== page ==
• Make intelligent decisions for asset retirement planning. Planning on when to remove and replace assets before they fail or become obsolete is a delicate task. From the C-level, giving data center managers the ability to utilize equipment to its fullest before discarding allows the business to recoup maximum value. Equally important is giving data center executives the information that allows them to plan for these switches so as to minimize disruption, downtime and labor costs. Examining decommissioning data, such as the time it takes to remove and recycle equipment, allows for business process changes that improve efficiency with this task. The end result is financial savings from reducing the power usage from assets no longer in service, storage costs and man-hours that can be put to better use elsewhere.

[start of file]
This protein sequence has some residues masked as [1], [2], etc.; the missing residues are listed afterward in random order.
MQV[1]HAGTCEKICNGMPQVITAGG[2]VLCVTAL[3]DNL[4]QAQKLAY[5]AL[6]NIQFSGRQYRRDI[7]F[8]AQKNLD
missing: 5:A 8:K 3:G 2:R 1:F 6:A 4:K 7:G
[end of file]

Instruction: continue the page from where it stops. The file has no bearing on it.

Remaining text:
Acquisition and Deployment

Whether building out new whitespace or performing maintenance in an established data center, an important KPI is the efficient and accurate deployment of new assets. While the data center staff is tagging new racks and connecting servers, executives should be able to view a variety of broader metrics to find trends and make improvements to reduce deployment times. This will ultimately save money in terms of:

  • Reducing the depreciating value of equipment. Often, C-level staff are unaware that too many assets are remaining in storage for too long, either at one or multiple sites. Understanding the asset composition will help minimize the amount of equipment in storage and how long it's staying there, preventing over and underpurchasing of assets and ensuring that existing assets are being properly utilized.